Do you take the money or go for the house?
That was the conundrum in the City of North Vancouver recently as council turned down $864,000 in cash in favour of a development that includes seven homes to be sold at 25 per cent below market value.
The debate was part of a wider ranging discussion about a 27-unit, five-storey co-housing development pencilled in for three lots on the 2100 block of Chesterfield Avenue between West 21st and 23rd streets.
The project’s 1.88 floor space ratio – which measures a development’s total floor space against its lot size – would ordinarily result in the developer paying a community amenity contribution.
However, instead of cash, the Driftwood Village Cohousing is proposing to include four three-bedroom units and three two-bedroom units for 25 per cent below market rates in perpetuity.
The asking price would drop from approximately $560,000 to $420,000 on a two-bedroom unit, making the home a viable option for buyers with an annual income of $93,000, according to Driftwood. Three-bedroom units would likely sell for about $558,000, down from about $745,000.
City taxpayers shouldn’t fund excess density for buyers earning in the neighbourhood of $100,000 a year, concluded Coun. Rod Clark. “I represent everybody. I represent the lady who flips the hot dogs at 7-Eleven as well as the doctors and lawyers,” he said.
Coun. Don Bell concurred, suggesting the “real meat” is for housing for low- and moderate-income earners.
“I’d rather see monies at this time put into that area than into trying to increase affordability for seven people.”
A city staff report noted the benefit “would only help to fund the development of seven units, all of which would be assigned to members of the Driftwood.”
Even middle-income earners are “extremely challenged” to live in the City of North Vancouver these days, countered Coun. Linda Buchanan.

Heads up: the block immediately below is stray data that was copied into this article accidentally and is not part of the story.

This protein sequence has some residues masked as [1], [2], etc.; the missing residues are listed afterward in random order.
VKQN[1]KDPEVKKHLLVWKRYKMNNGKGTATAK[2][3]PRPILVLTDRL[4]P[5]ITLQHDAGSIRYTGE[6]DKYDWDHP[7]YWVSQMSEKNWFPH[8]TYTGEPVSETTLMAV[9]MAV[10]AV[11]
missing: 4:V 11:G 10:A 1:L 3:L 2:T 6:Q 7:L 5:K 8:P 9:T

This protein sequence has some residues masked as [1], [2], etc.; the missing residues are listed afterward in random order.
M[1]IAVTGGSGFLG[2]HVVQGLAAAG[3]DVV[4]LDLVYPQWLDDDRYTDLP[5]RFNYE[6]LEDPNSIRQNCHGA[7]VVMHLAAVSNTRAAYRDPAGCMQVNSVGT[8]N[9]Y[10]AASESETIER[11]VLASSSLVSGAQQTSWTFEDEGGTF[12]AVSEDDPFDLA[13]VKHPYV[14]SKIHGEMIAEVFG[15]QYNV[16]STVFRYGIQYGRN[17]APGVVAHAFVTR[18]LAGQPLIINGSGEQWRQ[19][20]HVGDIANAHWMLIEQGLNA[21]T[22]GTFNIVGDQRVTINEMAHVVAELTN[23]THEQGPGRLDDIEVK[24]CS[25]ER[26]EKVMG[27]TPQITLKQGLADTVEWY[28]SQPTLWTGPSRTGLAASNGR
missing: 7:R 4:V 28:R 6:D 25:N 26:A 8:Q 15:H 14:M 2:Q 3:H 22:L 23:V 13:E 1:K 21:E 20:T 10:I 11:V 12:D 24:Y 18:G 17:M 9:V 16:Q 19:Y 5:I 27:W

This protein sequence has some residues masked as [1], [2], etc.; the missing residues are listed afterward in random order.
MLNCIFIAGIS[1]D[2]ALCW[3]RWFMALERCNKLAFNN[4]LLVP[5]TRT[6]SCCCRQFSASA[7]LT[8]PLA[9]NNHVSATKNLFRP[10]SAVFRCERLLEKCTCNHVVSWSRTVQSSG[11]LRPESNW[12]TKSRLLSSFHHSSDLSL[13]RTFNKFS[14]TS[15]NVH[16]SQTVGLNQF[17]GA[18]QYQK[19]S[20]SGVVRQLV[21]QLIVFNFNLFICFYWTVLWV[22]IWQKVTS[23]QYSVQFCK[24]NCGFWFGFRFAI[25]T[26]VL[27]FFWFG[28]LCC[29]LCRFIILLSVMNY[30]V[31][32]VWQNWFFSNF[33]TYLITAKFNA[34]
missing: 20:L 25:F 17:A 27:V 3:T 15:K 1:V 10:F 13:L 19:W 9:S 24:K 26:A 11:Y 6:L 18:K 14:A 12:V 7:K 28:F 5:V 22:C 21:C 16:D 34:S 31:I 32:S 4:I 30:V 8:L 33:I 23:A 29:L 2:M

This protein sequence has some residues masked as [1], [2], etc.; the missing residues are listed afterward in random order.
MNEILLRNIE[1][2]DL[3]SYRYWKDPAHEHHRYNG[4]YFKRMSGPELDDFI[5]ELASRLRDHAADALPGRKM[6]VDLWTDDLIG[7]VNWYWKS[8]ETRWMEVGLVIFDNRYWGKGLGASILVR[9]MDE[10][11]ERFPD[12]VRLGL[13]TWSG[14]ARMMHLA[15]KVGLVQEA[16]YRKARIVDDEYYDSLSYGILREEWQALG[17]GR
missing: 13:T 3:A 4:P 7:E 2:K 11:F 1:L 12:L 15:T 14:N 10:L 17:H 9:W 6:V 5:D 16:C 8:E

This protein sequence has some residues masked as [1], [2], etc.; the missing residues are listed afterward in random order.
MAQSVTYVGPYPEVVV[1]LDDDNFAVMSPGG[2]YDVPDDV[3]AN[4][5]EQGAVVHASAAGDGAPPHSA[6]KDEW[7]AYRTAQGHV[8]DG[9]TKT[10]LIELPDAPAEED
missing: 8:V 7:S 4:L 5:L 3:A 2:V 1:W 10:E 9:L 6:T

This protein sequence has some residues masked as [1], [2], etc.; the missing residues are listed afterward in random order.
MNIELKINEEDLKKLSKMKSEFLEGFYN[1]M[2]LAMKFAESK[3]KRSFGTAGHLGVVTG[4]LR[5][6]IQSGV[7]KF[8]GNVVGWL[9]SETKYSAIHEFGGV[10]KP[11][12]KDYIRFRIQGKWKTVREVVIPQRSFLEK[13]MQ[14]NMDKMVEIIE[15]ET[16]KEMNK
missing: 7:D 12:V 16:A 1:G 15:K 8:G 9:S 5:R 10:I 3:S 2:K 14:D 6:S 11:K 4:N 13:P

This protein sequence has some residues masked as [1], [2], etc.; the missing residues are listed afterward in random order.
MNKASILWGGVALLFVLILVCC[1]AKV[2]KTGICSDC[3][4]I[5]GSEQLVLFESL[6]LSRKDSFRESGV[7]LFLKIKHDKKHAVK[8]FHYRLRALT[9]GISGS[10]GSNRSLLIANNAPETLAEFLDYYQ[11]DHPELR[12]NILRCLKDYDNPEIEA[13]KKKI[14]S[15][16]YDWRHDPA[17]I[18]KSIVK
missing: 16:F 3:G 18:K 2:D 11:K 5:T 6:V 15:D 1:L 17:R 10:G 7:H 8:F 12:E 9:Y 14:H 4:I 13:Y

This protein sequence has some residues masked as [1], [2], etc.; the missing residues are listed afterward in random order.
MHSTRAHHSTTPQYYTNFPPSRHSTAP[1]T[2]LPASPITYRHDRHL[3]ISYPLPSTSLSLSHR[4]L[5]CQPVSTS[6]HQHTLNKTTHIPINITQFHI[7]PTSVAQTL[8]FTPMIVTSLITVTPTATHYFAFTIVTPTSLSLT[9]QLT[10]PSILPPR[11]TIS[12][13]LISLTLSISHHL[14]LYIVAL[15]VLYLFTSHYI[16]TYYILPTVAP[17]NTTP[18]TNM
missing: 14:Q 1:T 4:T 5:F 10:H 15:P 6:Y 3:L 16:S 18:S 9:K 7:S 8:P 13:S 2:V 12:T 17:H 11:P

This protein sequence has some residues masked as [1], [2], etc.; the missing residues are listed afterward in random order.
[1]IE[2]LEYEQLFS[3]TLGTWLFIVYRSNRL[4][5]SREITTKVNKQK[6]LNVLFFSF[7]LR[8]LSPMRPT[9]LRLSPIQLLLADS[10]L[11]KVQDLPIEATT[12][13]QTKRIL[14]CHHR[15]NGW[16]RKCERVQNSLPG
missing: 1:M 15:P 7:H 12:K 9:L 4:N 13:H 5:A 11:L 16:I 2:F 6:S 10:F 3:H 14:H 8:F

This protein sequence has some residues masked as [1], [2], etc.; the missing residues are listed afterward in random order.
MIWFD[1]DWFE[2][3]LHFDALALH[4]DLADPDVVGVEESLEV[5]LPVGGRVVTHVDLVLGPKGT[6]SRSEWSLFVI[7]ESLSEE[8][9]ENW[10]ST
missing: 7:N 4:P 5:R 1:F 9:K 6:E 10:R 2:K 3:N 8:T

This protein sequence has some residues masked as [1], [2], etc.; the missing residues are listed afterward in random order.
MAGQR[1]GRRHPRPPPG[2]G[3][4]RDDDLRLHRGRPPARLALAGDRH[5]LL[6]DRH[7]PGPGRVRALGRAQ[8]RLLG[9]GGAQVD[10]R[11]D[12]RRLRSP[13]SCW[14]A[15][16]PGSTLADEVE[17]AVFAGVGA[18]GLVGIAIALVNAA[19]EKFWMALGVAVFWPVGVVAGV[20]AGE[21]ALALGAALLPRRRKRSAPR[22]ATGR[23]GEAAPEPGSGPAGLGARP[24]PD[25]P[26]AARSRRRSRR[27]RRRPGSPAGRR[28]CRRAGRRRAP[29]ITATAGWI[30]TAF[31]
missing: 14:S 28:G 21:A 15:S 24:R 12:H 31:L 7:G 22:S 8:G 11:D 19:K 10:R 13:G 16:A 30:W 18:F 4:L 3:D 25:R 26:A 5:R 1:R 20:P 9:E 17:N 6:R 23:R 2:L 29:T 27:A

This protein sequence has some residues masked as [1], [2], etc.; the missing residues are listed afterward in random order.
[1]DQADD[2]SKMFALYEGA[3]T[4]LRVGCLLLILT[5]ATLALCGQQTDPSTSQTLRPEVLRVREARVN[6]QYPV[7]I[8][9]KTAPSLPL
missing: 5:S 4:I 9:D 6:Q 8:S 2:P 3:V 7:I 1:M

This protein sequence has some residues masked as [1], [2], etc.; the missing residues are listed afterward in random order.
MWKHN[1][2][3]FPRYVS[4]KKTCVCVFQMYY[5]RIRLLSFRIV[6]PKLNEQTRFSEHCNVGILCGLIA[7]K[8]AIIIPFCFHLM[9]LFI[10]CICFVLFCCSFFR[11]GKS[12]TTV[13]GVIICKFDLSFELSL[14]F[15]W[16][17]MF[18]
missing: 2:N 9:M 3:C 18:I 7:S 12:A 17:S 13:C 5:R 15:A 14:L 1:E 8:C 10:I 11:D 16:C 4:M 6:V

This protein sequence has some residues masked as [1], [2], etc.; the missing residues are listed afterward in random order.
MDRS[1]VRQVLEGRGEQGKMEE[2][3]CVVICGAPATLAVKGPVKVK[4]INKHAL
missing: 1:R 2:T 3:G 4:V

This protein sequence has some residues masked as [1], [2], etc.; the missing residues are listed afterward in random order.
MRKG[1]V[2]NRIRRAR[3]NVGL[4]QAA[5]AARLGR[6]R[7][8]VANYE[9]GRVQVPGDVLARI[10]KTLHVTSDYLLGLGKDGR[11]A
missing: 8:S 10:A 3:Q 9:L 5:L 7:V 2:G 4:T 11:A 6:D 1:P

Her argument was buttressed by the staff report, which stated that without senior levels of government lending a hand in the housing market, “relatively high-income families are struggling to afford to live in the city.”
Council would do residents a disservice by taking the money and socking it away in the affordable housing reserve fund, according to Buchanan.
“It will never deliver us today, or in two years, seven units where people can purchase them for 25 per cent below market.”
Mayor Darrell Mussatto agreed, emphasizing that the seven homes in question would be passed on to future generations.
Coun. Pam Bookham differed, suggesting the city has no capacity to manage the seven units. “It’s not a role that I think the city can play,” she said.
The municipality of Whistler “does it just fine,” countered Coun. Craig Keating. Keating decried what he called “Goldilocks informed” debates about affordability.
“In the midst of the worst affordable housing crisis this region and this province has ever seen ... we have the most strained arguments about why we just can’t support it at this time,” he said. “The fact of the matter is we can do it.”
Council should support the unique project, according to Coun. Holly Back, who suggested it would offer a boost for future homeowners.
“It’s just one stepping stone into owning your own home,” she said.
Council voted 4-3 in support of the proposal with Couns. Bell, Bookham and Clark opposed. Council is set to revisit the proposal following the August break.
For Driftwood co-founder Mackenzie Stonehocker, the vote was encouraging.
“It looks like they were happy with the idea, for the most part,” she said.
After hiring a real estate agent in 2016, Driftwood has been shopping for a site that was: “walkable and bikable to schools and services and transit,” Stonehocker said.
The Chesterfield site, with its proximity to schools, Wagg Creek Park, Lonsdale Avenue, and the Green Necklace, is a perfect fit for young families and downsizing baby boomers, according to Stonehocker.
“It’s such a good option for an expensive real estate market because the families and couples in our project are able to live in a smaller, private unit,” she said.
If council approves the project, Stonehocker is hoping families will move in by 2020.
“Having my kids grow up in community is a prime reason for doing co-housing,” she said. “It gives everyone a little bit more of a support network so that if you have to come home from work early for a sick kid, someone else may be there to help you out.”
While the legal structure is similar to a strata, the proposal includes approximately 2,800 square feet of shared space including a kitchen, play area, and guest suite. Units in the development range from 750 to 1,500 square feet.